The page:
The Holy Trinity of Azure

This post is on request. After having drawn this on a whiteboard for the n-th time, I was asked if I couln’t write a blog post about it so it can be shared more broadly. There is nothing you can’t read elsewhere, but I think the reason I was asked to write this is that it serves as a intro to what I call the Holy Trinity of Azure.

The Hole Trinity of Azure?

Dispite sounding like a Monty Python movie, it is actually not something silly but rather important to understand to get the overall picture of how Azure hangs together. While the Christian religion has the The Father, Son and the Holy Spirit, Azure has the EA Enrollment, Azure Subscriptions and Azure AD.

Holy-Trinity-EA-AAD-SubThe EA Enrollment is where you create Azure subscription and organize that into a structure that meets your enterprise’s need. To your help you have entities called Accounts, Departments and Cost Centers. The EA enrollment is also about billing, cost tracking and financial reporting. It has nothing to do with managing resources, like a Virtual Machine, etc. The EA Enrollment has its own management portal

An Azure Subscription is where Azure resources are created and managed. It is not created to a specific location and is as naked as a child is when its born into this world, ie it has zero existing resources once it is created. At birth, the subscription is just a security and economical boundry – only authorized user can start working with it and costs incured will roll up into the Account in the the EA it belongs to. The Azure subscription has two portals where the old one is and the new one is The old portal do not understand RBAC/ARM as explained below.

The Azure AD plays a vital part, since although Azure has a legacy for using LiveIDs or Hotmail accounts (nowadays called Microsoft Accounts which is a name I really, really dislike and will therefor not use), is has now for 4-5 years had the ability to use Azure AD as it source of authorization. Using AAD makes so much more sense in the enterprise and when doing so it means that the identities you grant access to in the EA and in subscriptions will come from AAD which in 99% of the cases is sync’d with your corporate Active Directory. So if a person leaves the company, access to the EA portal and Azure subscriptions will also be revoked.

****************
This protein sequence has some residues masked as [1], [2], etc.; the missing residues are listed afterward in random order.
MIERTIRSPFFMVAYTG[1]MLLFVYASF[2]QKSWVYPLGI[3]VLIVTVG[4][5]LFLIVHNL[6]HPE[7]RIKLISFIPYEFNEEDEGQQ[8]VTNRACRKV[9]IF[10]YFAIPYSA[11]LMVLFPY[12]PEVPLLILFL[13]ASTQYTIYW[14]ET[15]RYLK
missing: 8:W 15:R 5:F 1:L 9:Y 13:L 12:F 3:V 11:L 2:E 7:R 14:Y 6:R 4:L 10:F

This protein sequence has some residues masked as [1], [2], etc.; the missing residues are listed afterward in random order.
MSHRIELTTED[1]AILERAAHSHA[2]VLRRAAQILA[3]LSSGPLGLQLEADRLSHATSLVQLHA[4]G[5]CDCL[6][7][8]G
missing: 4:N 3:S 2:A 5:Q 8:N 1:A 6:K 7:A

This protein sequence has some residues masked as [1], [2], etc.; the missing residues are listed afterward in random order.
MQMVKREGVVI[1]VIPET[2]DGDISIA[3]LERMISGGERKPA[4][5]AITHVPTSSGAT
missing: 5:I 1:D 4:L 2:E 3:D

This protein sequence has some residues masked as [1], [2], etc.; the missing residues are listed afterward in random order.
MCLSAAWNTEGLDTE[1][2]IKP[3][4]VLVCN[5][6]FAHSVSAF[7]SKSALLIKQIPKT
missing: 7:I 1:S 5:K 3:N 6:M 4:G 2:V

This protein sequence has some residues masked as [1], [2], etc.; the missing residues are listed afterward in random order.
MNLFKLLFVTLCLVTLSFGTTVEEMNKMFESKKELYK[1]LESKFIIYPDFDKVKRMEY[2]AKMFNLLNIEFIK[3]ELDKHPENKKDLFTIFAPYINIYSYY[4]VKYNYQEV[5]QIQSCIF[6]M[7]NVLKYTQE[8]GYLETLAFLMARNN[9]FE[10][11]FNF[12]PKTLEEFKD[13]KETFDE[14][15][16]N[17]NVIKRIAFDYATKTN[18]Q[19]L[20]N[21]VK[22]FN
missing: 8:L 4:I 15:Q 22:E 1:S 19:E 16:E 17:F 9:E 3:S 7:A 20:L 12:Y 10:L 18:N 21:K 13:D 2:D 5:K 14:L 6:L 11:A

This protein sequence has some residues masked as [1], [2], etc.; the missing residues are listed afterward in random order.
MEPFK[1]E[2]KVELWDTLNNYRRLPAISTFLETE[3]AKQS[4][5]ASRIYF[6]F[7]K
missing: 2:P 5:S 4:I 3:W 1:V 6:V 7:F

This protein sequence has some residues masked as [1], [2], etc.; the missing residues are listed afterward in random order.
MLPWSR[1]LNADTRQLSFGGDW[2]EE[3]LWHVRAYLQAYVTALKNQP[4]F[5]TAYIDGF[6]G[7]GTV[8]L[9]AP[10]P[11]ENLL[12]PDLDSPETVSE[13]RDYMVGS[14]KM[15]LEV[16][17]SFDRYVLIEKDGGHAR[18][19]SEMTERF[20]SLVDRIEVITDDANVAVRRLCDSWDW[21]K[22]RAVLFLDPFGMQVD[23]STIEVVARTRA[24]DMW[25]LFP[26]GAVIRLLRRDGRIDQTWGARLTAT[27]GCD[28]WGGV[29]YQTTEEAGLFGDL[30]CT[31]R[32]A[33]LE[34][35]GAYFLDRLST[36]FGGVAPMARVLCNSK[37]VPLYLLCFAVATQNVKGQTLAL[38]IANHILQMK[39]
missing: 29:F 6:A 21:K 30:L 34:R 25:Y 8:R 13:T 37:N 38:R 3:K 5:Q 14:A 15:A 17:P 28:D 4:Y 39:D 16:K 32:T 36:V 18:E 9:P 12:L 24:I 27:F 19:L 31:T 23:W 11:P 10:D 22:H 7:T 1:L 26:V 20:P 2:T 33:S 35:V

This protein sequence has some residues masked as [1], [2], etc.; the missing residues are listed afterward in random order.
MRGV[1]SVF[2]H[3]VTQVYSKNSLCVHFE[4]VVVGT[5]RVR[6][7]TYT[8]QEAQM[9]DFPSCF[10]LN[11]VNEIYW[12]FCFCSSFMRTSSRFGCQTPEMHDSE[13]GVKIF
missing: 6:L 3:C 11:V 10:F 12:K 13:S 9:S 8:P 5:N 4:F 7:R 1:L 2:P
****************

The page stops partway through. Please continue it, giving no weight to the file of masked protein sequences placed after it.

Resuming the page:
Roles of the Holy Trinity

Each of the three componants in the Holy Trinity has its own set of roles. Some are unique and exclusive and some live in two worlds so to speak. Knowing them will make your life so much easier, so let’s take a quick tour.

EA Enrollment Roles

Just like you have an Administrator in Windows and a root user in Unix/Linux, there has to be an initial user in the EA Enrollment. This user is named when Azure is added the EA (Enterprise Agreement) contract and history have tought us to pay attention to who it is, since that person needs to monitor its e-mail inbox to actually get initial access to


  • Enterprise Admin – the root user of the EA. The first task of the initial EA admin is to share the power and add other users as EA Admins so that you don’t have a singel point of failure. The EA Admin can also create Departments and assign users as Department Admins. The EA Admin can view consumption usage and billing charges across all Departments, Accounts and Subscriptions since it is the root user.
  • Department Admin – The Department Admin is a recent invention to remedy that the EA structure previously was too shallow. It can edit details on the department, like CostCenter, and create EA Accounts under the department. The Department Admin can be granted the right by the EA Admin to view billing charges.
  • Account Owner – (also called Account Admin) is the role that create subscriptions and assignes who is the Service Admin for the subscription (aka, root user). The Account Admin can be granted the right by the EA Admin (not Department Admin) to view billing charges on the account level. Without it, the Account Admin can see exact details of how much Azure resources are consumed, but not how much money it costs. This is a common source of irritation.
  • Service Admin – root user of an Azure subscription assigned by the Account Admin. Can not to anything in the EA portal, really

Azure Subscription Roles

At the creation of an Azure subscription, there are only two roles, which are Account Owner and Service Admin. These two roles can easily be explained when you think of the fact that you can create a stand-alone, pay-as-you-go subscription with out an EA and just using your credit card.